I often joke that my nine year-old son would make a wonderful Christian. He has the confessional part down pat. For as long as I can remember, as soon as he gets home, he dumps his bag and the confessional begins. I, of course, play the part of his priest. I am told who he fought with, how many times he left class, what perceived slights he endured, what he doled out to others. When he is finished listing pretty much everything, he grabs a snack and runs out to play with his friends leaving me feeling tired, overwhelmed and perhaps in need of chocolate.
I’ve got to wonder how much is too much? Should your child be telling you everything? I know a couple of things: in a few years, he’ll stop telling me stuff. I’ll have to resort to open ended questions, spy-like tactics and listening hard to decipher what he isn’t telling me. I also know that kids need their own space and place. My job as a mother isn’t too be omnipresent. I simply need to be present.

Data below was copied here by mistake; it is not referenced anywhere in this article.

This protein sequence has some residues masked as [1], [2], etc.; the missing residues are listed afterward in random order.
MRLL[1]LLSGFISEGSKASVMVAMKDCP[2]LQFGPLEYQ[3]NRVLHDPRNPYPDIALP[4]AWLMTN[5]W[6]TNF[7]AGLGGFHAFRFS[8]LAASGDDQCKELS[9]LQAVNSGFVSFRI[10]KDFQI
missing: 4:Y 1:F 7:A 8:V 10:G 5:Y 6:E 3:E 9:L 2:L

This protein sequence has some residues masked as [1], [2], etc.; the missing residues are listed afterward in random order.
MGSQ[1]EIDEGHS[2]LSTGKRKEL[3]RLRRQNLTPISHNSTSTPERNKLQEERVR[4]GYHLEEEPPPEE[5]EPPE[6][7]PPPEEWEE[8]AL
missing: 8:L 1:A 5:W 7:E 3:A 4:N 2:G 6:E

I seem to be in the minority here. Most parents find the challenge to be how to effectively communicate with their kids. How to draw out information about school, friends, opinions. Psychologists offer advice about how to ask questions, when to ask questions and how to listen. I find little research on how to say, “maybe you don’t need to tell me that you came in from recess 5 minutes late.”
Or maybe he should keep talking? My son is a beautiful, bright, vibrant, soulful child. Maybe, for as long as he’s willing to talk (and talk and talk and talk), I should be standing there, grateful, listening.
What do you think? Is there a limit to what and how much a parent should hear?